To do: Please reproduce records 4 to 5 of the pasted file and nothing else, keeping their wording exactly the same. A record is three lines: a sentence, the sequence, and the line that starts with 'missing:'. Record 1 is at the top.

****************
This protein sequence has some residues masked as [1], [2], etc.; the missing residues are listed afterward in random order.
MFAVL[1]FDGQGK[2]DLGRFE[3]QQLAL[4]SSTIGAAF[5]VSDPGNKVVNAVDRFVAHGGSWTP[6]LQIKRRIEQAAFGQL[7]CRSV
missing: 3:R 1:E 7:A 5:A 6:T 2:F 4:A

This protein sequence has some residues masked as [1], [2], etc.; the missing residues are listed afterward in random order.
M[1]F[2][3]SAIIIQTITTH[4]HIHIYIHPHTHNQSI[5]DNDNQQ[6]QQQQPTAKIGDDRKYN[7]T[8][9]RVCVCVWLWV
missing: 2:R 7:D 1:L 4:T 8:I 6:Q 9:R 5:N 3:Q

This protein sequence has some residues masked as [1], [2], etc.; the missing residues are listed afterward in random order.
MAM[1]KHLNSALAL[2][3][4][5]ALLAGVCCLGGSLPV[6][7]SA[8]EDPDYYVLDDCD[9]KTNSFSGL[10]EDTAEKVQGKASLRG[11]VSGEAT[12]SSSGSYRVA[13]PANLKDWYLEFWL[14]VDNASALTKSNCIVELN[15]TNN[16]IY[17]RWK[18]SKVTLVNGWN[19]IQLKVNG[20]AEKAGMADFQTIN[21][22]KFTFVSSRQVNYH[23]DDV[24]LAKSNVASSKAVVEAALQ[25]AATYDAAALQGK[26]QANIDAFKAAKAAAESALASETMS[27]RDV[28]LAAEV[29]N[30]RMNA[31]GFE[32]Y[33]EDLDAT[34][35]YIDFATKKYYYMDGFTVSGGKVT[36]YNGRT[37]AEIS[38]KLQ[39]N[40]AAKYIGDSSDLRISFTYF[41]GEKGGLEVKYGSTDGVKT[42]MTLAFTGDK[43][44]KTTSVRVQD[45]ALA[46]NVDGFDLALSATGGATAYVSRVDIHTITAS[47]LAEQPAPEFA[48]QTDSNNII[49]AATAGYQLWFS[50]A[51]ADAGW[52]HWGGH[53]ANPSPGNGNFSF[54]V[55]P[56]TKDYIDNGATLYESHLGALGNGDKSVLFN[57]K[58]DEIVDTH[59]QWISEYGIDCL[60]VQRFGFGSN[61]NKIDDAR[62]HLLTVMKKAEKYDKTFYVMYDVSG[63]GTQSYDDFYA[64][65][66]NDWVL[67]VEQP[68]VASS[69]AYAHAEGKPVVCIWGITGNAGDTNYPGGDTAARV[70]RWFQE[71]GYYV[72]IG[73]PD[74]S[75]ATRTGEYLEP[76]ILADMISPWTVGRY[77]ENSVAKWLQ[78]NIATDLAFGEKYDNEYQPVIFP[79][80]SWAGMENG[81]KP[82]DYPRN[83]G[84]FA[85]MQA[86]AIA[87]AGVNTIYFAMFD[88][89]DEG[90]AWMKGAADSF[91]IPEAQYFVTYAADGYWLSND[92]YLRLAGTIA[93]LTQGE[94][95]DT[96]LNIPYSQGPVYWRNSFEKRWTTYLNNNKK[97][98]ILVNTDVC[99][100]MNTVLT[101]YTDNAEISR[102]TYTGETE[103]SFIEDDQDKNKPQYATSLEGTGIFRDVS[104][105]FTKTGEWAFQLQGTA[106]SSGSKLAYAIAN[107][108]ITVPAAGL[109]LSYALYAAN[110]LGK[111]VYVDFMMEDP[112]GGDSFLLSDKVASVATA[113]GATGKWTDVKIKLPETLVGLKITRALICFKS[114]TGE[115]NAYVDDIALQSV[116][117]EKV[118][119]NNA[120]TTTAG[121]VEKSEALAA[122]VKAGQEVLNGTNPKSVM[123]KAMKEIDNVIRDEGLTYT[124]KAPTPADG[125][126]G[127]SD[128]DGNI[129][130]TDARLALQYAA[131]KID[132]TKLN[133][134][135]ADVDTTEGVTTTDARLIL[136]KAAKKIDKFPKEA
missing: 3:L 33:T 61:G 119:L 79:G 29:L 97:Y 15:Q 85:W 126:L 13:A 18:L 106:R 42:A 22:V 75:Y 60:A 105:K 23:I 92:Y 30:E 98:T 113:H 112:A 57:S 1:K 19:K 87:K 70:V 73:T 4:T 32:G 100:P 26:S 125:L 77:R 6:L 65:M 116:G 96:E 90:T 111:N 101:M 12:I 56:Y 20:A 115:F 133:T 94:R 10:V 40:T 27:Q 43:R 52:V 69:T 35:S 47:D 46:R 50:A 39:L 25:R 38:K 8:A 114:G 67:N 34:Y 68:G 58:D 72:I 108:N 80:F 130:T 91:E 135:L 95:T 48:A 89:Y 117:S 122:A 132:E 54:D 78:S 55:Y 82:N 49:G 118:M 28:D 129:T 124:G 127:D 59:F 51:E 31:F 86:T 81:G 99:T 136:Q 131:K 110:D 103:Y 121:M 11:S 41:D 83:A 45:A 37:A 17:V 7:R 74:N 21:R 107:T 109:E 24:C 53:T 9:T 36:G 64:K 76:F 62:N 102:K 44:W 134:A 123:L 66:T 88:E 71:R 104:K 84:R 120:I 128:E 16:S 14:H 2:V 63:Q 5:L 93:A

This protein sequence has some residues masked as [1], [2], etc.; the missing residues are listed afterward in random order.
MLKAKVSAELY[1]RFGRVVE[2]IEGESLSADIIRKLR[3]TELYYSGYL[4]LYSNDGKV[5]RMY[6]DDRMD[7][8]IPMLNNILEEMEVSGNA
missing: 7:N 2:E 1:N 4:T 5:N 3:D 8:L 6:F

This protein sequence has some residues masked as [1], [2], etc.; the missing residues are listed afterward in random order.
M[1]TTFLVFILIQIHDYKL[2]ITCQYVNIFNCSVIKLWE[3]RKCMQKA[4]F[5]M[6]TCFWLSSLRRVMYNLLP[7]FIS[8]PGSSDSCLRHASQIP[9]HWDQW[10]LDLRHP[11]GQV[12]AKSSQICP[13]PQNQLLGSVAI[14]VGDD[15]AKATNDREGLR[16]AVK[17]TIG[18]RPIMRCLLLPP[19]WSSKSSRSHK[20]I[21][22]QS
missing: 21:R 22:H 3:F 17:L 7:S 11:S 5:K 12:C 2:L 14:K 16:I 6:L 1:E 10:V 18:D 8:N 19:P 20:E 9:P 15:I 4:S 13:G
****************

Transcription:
This protein sequence has some residues masked as [1], [2], etc.; the missing residues are listed afterward in random order.
MLKAKVSAELY[1]RFGRVVE[2]IEGESLSADIIRKLR[3]TELYYSGYL[4]LYSNDGKV[5]RMY[6]DDRMD[7][8]IPMLNNILEEMEVSGNA
missing: 7:N 2:E 1:N 4:T 5:N 3:D 8:L 6:F

This protein sequence has some residues masked as [1], [2], etc.; the missing residues are listed afterward in random order.
M[1]TTFLVFILIQIHDYKL[2]ITCQYVNIFNCSVIKLWE[3]RKCMQKA[4]F[5]M[6]TCFWLSSLRRVMYNLLP[7]FIS[8]PGSSDSCLRHASQIP[9]HWDQW[10]LDLRHP[11]GQV[12]AKSSQICP[13]PQNQLLGSVAI[14]VGDD[15]AKATNDREGLR[16]AVK[17]TIG[18]RPIMRCLLLPP[19]WSSKSSRSHK[20]I[21][22]QS
missing: 21:R 22:H 3:F 17:L 7:S 11:S 5:K 12:C 2:L 14:K 16:I 6:L 1:E 10:V 18:D 8:N 19:P 20:E 9:P 15:I 4:S 13:G